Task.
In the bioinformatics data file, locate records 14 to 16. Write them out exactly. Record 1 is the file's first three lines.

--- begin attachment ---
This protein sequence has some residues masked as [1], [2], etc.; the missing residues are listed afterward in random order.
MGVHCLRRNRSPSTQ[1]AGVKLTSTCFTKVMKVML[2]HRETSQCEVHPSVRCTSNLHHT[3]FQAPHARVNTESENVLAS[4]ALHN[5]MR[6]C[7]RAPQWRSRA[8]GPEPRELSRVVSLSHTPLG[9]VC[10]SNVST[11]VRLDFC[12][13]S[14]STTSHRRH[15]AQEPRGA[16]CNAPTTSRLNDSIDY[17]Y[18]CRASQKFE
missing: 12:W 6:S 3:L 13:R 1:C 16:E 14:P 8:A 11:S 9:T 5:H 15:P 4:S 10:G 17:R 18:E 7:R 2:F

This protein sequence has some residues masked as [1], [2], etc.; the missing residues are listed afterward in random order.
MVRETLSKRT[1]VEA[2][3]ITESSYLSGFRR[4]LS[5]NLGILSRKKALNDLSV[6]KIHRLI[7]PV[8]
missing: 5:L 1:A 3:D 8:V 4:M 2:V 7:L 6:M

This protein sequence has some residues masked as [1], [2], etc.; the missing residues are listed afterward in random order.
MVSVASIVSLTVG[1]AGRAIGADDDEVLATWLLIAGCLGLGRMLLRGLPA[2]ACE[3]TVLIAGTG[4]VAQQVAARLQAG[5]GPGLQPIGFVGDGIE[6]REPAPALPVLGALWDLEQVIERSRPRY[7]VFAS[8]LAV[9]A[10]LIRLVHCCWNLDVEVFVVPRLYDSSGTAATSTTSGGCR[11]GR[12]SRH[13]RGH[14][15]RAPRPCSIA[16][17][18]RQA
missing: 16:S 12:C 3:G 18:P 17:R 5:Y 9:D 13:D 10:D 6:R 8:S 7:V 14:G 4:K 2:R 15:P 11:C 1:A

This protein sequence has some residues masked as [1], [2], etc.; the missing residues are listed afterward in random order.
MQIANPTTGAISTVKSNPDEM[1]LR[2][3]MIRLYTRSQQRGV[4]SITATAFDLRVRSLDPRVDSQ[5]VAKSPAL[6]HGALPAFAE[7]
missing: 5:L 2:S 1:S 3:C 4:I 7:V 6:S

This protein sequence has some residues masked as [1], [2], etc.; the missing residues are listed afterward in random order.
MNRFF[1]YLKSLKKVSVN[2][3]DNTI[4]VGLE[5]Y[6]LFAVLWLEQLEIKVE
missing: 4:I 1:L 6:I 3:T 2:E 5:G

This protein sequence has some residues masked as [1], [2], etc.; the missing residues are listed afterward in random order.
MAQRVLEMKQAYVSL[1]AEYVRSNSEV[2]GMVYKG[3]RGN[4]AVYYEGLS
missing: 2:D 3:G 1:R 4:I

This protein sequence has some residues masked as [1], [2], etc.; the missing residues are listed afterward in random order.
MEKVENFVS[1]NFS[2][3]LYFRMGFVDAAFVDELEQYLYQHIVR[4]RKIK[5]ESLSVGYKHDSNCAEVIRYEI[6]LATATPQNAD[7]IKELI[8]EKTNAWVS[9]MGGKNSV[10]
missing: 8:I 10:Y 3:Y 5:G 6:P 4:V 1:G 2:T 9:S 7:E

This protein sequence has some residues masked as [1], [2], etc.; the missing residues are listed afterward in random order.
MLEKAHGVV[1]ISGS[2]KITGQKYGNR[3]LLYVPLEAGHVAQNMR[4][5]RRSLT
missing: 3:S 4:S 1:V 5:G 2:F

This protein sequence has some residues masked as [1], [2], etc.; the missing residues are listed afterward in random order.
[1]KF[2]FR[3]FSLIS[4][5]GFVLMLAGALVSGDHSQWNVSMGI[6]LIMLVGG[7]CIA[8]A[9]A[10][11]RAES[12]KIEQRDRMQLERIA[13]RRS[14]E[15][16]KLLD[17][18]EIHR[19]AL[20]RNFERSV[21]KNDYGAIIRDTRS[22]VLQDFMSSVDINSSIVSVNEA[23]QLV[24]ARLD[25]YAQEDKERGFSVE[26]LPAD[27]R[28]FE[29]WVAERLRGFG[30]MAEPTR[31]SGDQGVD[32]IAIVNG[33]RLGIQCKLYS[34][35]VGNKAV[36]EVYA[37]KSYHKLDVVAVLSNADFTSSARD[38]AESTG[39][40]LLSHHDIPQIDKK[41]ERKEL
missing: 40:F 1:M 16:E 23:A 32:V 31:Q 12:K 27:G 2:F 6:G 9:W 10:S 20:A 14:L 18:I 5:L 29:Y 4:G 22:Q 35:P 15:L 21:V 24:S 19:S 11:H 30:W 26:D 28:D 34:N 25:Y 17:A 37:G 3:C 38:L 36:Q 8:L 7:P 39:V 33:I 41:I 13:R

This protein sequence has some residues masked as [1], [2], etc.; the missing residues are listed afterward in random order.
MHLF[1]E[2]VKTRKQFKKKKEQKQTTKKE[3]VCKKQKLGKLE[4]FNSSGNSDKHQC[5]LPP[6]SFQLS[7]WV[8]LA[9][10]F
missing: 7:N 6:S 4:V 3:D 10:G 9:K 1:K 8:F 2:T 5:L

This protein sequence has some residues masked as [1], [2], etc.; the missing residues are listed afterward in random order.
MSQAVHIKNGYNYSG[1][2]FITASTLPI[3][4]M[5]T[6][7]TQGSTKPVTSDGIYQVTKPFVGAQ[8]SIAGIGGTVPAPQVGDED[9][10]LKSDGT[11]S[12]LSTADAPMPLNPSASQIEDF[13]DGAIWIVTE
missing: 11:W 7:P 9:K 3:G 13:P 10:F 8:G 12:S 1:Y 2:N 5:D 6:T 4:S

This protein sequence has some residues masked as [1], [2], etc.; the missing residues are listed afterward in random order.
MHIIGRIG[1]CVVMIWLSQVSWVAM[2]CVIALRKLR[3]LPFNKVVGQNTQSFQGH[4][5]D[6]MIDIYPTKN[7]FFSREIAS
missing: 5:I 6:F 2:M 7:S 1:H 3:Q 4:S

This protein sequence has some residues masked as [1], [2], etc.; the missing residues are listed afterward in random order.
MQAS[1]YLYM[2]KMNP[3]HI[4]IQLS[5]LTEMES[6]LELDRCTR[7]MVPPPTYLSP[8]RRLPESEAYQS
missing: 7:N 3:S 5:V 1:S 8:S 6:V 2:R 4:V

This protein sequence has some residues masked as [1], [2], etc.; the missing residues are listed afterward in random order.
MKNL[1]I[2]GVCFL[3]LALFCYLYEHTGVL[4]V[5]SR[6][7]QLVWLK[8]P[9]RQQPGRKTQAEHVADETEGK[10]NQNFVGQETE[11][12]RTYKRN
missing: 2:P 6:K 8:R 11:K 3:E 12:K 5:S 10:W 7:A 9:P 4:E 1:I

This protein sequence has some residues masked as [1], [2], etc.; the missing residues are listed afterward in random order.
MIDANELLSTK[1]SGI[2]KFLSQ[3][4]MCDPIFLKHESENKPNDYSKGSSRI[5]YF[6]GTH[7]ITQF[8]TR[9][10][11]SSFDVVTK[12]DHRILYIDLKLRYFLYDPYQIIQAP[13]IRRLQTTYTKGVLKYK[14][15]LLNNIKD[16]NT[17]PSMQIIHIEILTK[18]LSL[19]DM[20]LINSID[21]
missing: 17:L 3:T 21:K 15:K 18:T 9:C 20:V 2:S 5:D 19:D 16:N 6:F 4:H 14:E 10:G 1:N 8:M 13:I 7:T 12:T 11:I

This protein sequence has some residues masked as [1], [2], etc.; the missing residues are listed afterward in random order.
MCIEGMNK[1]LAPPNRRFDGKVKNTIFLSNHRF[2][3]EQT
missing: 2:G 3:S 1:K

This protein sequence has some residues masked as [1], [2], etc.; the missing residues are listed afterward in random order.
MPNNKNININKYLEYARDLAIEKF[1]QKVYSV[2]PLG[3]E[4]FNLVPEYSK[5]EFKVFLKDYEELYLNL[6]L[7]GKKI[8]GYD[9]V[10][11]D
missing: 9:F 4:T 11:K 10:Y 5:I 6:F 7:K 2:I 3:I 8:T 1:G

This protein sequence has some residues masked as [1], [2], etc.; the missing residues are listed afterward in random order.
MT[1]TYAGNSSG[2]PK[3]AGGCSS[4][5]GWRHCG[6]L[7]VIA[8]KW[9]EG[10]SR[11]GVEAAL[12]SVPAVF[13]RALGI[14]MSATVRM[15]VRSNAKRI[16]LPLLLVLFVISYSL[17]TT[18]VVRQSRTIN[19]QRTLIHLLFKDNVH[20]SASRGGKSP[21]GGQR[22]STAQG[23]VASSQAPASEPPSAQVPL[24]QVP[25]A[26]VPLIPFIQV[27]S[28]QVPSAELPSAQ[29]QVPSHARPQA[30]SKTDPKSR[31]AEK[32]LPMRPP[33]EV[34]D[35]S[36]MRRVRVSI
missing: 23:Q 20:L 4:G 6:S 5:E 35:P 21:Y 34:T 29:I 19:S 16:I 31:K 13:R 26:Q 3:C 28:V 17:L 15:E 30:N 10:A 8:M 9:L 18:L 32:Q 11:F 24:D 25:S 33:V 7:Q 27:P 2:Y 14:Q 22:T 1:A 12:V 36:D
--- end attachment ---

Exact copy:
This protein sequence has some residues masked as [1], [2], etc.; the missing residues are listed afterward in random order.
MKNL[1]I[2]GVCFL[3]LALFCYLYEHTGVL[4]V[5]SR[6][7]QLVWLK[8]P[9]RQQPGRKTQAEHVADETEGK[10]NQNFVGQETE[11][12]RTYKRN
missing: 2:P 6:K 8:R 11:K 3:E 12:K 5:S 10:W 7:A 9:P 4:E 1:I

This protein sequence has some residues masked as [1], [2], etc.; the missing residues are listed afterward in random order.
MIDANELLSTK[1]SGI[2]KFLSQ[3][4]MCDPIFLKHESENKPNDYSKGSSRI[5]YF[6]GTH[7]ITQF[8]TR[9][10][11]SSFDVVTK[12]DHRILYIDLKLRYFLYDPYQIIQAP[13]IRRLQTTYTKGVLKYK[14][15]LLNNIKD[16]NT[17]PSMQIIHIEILTK[18]LSL[19]DM[20]LINSID[21]
missing: 17:L 3:T 21:K 15:K 18:T 9:C 20:V 2:S 5:D 19:D 16:N 6:F 4:H 14:E 10:G 1:N 8:M 13:I 7:T 12:T 11:I

This protein sequence has some residues masked as [1], [2], etc.; the missing residues are listed afterward in random order.
MCIEGMNK[1]LAPPNRRFDGKVKNTIFLSNHRF[2][3]EQT
missing: 2:G 3:S 1:K